Receiver Mike Davis, defensive tackle Kheeston Randall, linebacker Keenan Robinson and kicker Justin Tucker all earned mention this week for positional awards, while Randall and Robinson are also on the preseason watch lists for the Nagurski Trophy, which goes to college football's best defensive player.
What does any of that mean? Well, for one thing, it means that the general perception is that the talent well hasn't gone dry in Austin. For another, it indicates that Texas is considered to have playmakers at several key positions, ones that could help to decide the fate of this season's team.
A coach once told me that football defenses were the same as baseball defenses: if you're strong up the middle, generally, you're going to have a top defensive unit. And with Randall serving as the league's top playmaking tackle — he was among the league's leaders in tackles for loss for most of the 2010 season — and players like Robinson and the somehow not named Emmanuel Acho at linebacker, it's not unreasonable to expect Texas to close up gaps that tortured the Longhorns with long running plays a year ago.
And certainly, Davis emerging as one of the country's top wide receivers would benefit a young receiving group that hopes to make gains from last year's struggles. Tucker could also add stability to a special teams unit that had a rough season as a group a year ago.
But perhaps it's more telling what's left unsaid: that Texas, the school of Earl Campbell, Ricky Williams and Jamaal Charles, lacks a running back worthy of mention. Or that the Longhorns, which had award-winners in each of its last two starting quarterbacks in Vince Young and Colt McCoy, are still fighting to find a signal caller worthy of a place at the gifted table. And finally, Texas doesn't have a single player mentioned in line for the Thorpe Award, one that seems to pick a token Texas defensive back every year.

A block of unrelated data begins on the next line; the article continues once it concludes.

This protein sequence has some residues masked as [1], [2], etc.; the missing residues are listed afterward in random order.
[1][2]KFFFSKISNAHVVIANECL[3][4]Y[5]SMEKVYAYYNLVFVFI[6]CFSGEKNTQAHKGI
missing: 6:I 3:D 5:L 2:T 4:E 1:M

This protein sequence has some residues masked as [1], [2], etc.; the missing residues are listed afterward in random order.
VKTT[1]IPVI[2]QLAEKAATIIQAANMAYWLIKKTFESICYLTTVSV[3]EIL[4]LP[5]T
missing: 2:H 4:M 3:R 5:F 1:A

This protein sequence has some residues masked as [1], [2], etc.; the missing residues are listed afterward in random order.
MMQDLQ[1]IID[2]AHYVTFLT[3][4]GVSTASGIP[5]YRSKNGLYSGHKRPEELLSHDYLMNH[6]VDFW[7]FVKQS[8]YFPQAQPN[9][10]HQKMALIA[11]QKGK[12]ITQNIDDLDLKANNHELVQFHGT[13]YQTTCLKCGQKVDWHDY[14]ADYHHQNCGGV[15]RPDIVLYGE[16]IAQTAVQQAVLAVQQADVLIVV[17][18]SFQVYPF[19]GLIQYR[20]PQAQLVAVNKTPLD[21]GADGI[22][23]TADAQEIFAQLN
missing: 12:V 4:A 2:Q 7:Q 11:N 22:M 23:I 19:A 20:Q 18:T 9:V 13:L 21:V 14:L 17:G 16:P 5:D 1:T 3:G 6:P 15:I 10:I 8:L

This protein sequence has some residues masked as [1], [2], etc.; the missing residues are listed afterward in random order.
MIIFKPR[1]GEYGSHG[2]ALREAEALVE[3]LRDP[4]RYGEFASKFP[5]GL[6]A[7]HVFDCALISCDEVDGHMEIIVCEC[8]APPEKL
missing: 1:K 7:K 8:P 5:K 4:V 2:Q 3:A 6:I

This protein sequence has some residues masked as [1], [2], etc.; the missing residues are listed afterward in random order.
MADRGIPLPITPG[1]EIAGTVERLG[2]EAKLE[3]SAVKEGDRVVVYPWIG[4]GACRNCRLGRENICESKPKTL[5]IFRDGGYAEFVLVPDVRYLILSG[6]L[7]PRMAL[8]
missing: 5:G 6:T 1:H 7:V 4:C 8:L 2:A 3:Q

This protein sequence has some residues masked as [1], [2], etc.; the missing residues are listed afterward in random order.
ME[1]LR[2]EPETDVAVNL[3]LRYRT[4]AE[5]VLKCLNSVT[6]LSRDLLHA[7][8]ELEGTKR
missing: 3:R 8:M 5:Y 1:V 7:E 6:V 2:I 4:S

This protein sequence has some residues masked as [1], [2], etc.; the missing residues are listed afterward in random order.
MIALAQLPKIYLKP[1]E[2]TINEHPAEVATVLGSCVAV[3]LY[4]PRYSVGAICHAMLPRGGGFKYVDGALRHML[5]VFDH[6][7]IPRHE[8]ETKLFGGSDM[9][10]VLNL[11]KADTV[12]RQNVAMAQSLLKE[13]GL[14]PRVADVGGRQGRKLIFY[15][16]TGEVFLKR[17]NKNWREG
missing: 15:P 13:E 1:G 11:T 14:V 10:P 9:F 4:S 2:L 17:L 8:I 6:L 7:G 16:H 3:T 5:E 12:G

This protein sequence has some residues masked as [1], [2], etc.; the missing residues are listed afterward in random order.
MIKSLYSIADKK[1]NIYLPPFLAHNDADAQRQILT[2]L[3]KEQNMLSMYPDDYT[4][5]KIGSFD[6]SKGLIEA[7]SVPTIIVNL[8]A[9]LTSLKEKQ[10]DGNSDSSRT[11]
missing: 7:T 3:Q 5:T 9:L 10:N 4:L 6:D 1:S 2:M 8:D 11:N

In fact, the last of those position groups could be the toughest to fill. Gone are the top three cornerbacks from a year ago, and into their place step talented, but unproven, young players like Adrian Phillips and Carrington Byndom. Those cornerbacks struggled at times to contain Case McCoy and the second-team offense in the spring game, and while their future remains bright, this year could signify some growing pains.
At both running back and quarterback, the situation figures to improve. Both positions bring back veterans who started a year ago, while adding a boost of young talent that could see the field as early as this year. At quarterback, Garrett Gilbert returns as the starter, but his hold on the position, if he still has one, is tenuous at best. And breathing down his neck will be true freshman David Ash, who caught the coaches' attention with a strong spring.
Running back is stronger. Back is Cody Johnson, who ran for over 100 yards in each of the last two games, and who figures to play a dual single back/fullback role this fall. Fozzy Whittaker, the lightning to Johnson's thunder, also returns. And sprinkled in is Malcolm Brown, arguably the country's top incoming running back, a player who has drawn comparisons to former Longhorn great Cedric Benson. And that doesn't count Joe Bergeron, a physical and versatile back who could also factor in early.
Don't expect any of the young trio of Ash, Brown and Bergeron to compete for national awards this season. It's often too difficult for a player to come from off the radar to make a play for postseason awards. But the presence and talent of each indicates that Texas could be in-line for more award mention in the future.